Jan 04, 2024 5:28 PM

52 faces: From the Philippines to Iowa

Posted Jan 04, 2024 5:28 PM
<b>The Rev. Dan Fernandez wishes a happy birthday to a church member during service on Sunday, Dec. 24 at the First United Methodist Church in downtown Burlington. Photos/John Lovretta</b>
The Rev. Dan Fernandez wishes a happy birthday to a church member during service on Sunday, Dec. 24 at the First United Methodist Church in downtown Burlington. Photos/John Lovretta

Fernandez uses his life experience in his role as pastor.

By William Smith

The Rev. Dan Fernandez arrived at First United Methodist Church this past summer and is already integrating himself into the community. 

You’ll likely see him if you stop by a weekly meeting at the Kiwanis Club or Rotary Club.

When Fernandez first arrived, he was impressed not only by the church but The Loft – an extension of the church that acts as a store, and public meeting space and serves other functions.

“I’ve already acclimated myself in the community, and I’m trying to maximize myself in the community. You need to make yourself present to the community,” he said.

Fernandez is a native of the Philippines, but he, his wife, and their seven children have lived in Iowa for the past 20 years. He has a degree in agricultural engineering but felt God calling him to the ministry in 1987.

The next year, Fernandez was in seminary, earning a Master of Divinity degree. He had found his calling. 

The only thing that was missing was a white Christmas.

“I always tell my congregation that when I was a young boy I loved to sing, ‘I’m dreaming of a white Christmas,’ ” he said.

Fernandez didn’t get his white Christmas this year. But he’s had plenty by now and will have plenty more.

“It’s no longer a dream. It’s a reality. Before we arrived (in Iowa), I got an email that there was a blizzard. And I thought, ‘Is that an ice cream?’ ” he said, laughing.

Fernandez served 13 years in the ministry in his home country while married to his wife Dodie, who is also an engineer. He was elected as a delegate for the First United Methodist Conference in 2000, which brought him to Cleveland, Ohio. He was recruited for a position in Iowa while he was in Iowa.

In 2000, Fernandez started working as a pastor in Fort Dodge. He’s been in Iowa ever since, crisscrossing the state as he is assigned to different ministries. He recently served Mason City and Eldora, but the length of those assignments varies greatly. Some last a year. Others last several years. The average is usually a few years.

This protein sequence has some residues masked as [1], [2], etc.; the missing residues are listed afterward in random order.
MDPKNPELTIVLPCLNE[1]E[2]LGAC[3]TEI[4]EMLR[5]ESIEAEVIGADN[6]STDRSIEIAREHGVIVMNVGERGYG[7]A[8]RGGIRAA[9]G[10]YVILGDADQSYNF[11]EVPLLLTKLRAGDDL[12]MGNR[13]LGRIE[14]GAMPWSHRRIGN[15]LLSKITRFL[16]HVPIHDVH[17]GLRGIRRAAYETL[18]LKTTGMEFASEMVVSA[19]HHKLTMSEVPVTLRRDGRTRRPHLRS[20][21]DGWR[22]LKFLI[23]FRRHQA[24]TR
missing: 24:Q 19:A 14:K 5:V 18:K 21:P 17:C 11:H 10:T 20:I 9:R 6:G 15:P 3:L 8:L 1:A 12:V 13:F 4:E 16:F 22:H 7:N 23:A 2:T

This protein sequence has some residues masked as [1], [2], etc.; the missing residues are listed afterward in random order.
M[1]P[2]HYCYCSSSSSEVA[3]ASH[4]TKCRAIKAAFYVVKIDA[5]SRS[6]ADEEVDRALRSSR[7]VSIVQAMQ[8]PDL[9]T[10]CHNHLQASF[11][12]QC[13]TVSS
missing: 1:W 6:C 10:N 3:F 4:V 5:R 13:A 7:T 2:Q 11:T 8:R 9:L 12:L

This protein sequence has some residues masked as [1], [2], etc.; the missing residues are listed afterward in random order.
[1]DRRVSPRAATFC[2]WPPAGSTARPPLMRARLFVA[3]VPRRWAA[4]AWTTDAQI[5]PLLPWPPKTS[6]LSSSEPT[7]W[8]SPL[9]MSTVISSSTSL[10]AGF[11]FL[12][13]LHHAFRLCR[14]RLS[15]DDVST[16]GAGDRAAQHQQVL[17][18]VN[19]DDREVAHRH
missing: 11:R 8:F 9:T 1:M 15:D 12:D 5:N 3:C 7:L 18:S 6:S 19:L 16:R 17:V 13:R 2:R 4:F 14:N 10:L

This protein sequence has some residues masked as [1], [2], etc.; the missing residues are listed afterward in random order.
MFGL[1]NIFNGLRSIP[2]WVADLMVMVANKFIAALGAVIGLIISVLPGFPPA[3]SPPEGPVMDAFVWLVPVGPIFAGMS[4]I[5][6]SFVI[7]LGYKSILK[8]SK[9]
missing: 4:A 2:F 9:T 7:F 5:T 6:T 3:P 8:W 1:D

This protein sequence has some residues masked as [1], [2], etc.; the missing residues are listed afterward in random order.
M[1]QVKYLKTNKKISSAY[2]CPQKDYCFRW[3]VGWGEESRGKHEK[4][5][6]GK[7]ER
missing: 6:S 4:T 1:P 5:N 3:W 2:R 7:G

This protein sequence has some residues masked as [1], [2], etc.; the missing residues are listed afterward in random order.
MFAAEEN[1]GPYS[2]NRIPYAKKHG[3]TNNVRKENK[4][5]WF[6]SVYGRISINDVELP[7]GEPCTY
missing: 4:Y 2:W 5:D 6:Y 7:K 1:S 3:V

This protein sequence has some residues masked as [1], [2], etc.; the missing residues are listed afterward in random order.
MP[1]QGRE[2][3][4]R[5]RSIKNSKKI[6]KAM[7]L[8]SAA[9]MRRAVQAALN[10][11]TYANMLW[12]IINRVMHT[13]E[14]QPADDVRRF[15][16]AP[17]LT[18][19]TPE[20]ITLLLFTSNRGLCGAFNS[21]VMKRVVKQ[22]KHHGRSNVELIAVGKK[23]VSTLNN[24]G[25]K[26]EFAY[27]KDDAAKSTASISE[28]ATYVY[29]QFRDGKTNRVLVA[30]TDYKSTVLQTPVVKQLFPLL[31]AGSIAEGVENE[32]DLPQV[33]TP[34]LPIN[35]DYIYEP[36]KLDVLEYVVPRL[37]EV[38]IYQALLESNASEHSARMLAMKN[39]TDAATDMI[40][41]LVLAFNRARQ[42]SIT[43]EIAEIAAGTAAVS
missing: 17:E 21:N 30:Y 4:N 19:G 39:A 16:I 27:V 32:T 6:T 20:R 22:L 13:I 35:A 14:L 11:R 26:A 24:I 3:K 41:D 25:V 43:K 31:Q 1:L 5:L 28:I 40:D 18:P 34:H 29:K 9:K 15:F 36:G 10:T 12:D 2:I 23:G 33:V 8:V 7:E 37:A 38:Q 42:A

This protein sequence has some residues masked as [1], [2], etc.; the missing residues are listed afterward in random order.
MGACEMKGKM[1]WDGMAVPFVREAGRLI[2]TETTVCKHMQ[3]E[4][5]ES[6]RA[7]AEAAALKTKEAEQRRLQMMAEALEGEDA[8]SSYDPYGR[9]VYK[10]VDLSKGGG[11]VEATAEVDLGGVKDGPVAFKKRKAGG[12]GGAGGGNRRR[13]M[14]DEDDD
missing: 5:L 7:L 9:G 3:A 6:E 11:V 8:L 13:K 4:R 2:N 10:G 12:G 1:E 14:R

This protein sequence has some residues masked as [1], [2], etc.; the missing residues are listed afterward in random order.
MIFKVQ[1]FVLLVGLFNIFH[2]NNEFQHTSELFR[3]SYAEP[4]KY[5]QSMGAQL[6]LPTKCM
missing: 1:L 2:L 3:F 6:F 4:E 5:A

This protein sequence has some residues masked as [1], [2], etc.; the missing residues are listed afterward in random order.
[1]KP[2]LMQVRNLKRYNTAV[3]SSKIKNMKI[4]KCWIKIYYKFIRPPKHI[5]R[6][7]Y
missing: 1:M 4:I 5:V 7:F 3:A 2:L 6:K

It’s not a lifestyle that fits everyone. Fernandez serves the will of the church, which assigns him where he’s needed. He’s just three years away from celebrating 40 years in the ministry.

Moving around so much was hard for Fernandez’s family at first, but it eventually became part of their identity. 

“My daughter used to say, ‘Dad, we’re losing our friends,’ and I said, ‘No, you’re not losing friends. You’re adding more,” he said.

This was around the time Facebook was starting to gain in popularity, which made it possible for his children to stay in contact with the friends they had moved away from.

“They realized they have a lot of friends,” he said.

It took some time to adjust to America, and not just weather-wise. Learning English is a requirement in the Filipino school system, and Fernandez has continually improved his understanding over the past 20 years in the States.

But Fernandez still has a Filipino accent, and will likely carry it for the rest of his life. Despite his well-spoken English, Fernandez has had several racist encounters over the years where people pretend not to understand him.

“I speak better English than someone who has just come over from Germany, but no one seems to have a problem understanding them,” he said.

Fernandez has heard the same thing from other foreign pastors out of India, Pakistan, Korea, and Africa. All they can do is ignore the prejudice and preach God’s love. Like his pastor peers, Fernandez is often one of the few foreign faces of color in the community. His audience is overwhelmingly white.

“I try to look on our similarity, not on our differences,” he said.

That means immersing himself in the culture around him. He’s already introduced himself to the Burlington fire chief and has been making his rounds at other city departments.

Fernandez and his family – which now consists of grandchildren from three of his children – are Burlingtonians now. He’s hoping it will be a long stay.

“I thank God for the opportunity that I am able to serve our American brothers and sisters,” he said.